Study: Medical Marijuana Users are More Likely to Abuse Prescription Drugs
A number of recent reports suggest that rates of opioid addiction and overdose deaths tend to be lower in states where medical marijuana is legalized. But a new study argues that medical marijuana users actually have higher rates of non-medical prescription drug use than their non-marijuana-using counterparts.
So does medical marijuana use increase or decrease prescription drug use? Here’s a closer look at what scientists learned in this latest study.
Rates of Prescription Drug Abuse Among Medical Marijuana Users
For the new study published in the latest issue of the Journal of Addiction Medicine, researchers examined over 57,000 responses to the 2015 National Survey on Drug Use and Health. Of that group, there were 776 people, or 1.4% who used medical marijuana. The survey data revealed that medical marijuana users are more than twice as likely to misuse prescription drugs including opioids, stimulants, and benzodiazepines.
Researchers found that higher levels of prescription drug abuse by medical marijuana users were even consistent among those who were already using prescription drugs — indicating that higher levels of prescription drug abuse among this population was not necessarily due to having a medical condition or greater access to these drugs.
Study author Theodore L. Caputi says recent reports conducted on the link between medical marijuana legalization and low opioid overdose rates have falsely led many Americans to believe that medical marijuana is a protective factor against prescription drug abuse. However, this perception is false when looking at rates of use for these substances on an individual level, since evidence suggests medical marijuana use is positively associated with higher rates of prescription drug abuse.
Why Would Medical Marijuana Users Abuse Prescription Drugs?
Caputi says his team’s findings do not reveal a cause-and-effect link between medical marijuana and prescription opioid abuse, but do suggest that doctors could start using medical marijuana as a risk factor for prescription drug abuse. Another doctor named Marcus A. Bachhuber who was not involved with the study argues that medical marijuana does not increase opioid use, especially since medical marijuana can effectively treat chronic pain — the most commonly cited reason for medical marijuana use. Why would medical marijuana users abuse prescription drugs if marijuana can effectively treat their health condition?
Though marijuana is legalized in many states, the drug remains illegal on a federal level and is classified a Schedule I drug with no accepted medical use. A number of studies suggest that marijuana is a gateway drug that can lead to the use of other more addictive substances. Evidence also suggests that many people who are open to using marijuana may also be open to the idea of using prescription drugs and other substances for non-medical reasons.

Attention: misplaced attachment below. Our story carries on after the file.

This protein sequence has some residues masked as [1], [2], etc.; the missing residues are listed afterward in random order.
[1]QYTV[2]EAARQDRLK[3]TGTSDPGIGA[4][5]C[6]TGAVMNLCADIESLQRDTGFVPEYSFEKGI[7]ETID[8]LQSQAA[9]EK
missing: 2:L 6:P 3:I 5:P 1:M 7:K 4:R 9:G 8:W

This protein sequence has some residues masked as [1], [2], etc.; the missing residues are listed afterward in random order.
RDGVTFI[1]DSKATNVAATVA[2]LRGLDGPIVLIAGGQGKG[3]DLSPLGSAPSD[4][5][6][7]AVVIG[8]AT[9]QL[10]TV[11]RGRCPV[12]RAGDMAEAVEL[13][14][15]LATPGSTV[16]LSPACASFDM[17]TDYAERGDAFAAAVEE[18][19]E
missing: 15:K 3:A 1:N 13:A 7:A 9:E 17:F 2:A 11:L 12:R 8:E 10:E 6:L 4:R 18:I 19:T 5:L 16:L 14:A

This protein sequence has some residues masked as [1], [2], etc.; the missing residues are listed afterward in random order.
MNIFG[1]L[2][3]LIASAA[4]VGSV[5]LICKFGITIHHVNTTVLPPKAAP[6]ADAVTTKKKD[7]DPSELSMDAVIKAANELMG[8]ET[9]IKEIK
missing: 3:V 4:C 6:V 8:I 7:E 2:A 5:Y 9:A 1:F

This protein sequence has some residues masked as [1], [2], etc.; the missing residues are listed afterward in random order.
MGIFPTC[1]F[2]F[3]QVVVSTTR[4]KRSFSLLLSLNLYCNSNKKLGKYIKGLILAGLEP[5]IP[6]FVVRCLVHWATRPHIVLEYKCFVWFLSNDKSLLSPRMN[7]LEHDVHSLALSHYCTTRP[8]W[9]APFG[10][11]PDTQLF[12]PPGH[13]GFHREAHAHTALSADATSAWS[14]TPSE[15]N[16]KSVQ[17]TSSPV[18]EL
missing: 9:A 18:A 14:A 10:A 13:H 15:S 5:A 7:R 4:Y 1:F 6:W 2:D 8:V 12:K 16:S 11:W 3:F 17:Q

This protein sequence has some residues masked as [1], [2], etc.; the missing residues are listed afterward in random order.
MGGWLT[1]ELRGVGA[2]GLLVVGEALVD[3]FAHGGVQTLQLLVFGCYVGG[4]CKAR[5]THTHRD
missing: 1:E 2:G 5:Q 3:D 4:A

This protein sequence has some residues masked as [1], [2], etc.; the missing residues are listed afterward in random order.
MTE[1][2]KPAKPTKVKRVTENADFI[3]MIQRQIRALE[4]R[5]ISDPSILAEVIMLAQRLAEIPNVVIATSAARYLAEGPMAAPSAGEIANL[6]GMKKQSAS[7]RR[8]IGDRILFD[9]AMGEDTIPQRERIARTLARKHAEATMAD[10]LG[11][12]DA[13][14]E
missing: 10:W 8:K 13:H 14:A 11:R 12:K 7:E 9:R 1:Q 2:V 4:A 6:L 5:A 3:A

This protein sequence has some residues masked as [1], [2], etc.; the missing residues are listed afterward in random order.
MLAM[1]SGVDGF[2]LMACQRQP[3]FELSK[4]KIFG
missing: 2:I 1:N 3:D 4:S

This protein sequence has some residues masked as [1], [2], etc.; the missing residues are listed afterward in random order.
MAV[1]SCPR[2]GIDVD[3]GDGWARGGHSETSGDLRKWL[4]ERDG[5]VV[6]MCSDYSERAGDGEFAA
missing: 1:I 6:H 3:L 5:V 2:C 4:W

Another hypothesis as to why medical marijuana users abuse prescription drugs is that these users may have been suffering addiction to certain prescription drugs before using medical marijuana. Prescription drugs including opioids, stimulants, and benzodiazepines all carry a high risk for abuse — meaning those who use these drugs may be unable to stop using them on behalf of dependence and addiction.
Safe Treatments for Prescription Drug Addiction
Prescription drug addiction can be safely treated at a drug detox center using a medical detox or medication-assisted treatment. These detox treatments allow patients to overcome physical dependence on prescription drugs with a reduced risk for complications, and with less pain and discomfort.
Those who suffer from opioid addiction can replace the opioid of abuse with FDA-approved medications that reduce and eliminate withdrawal symptoms — a detox method known as medication-assisted treatment. For instance, a person addicted to oxycodone can replace this drug with methadone, and gradually come off oxycodone without experiencing drug cravings and other symptoms.
Addiction to drugs like ADHD medications and benzodiazepines is usually treated using a tapering schedule, which is where patients work closely with doctors to reduce their doses of these drugs gradually over time until they’re no longer using the medication. Tapering is usually part of a medical detox regime, which can be safely conducted at an inpatient or outpatient drug detox center.
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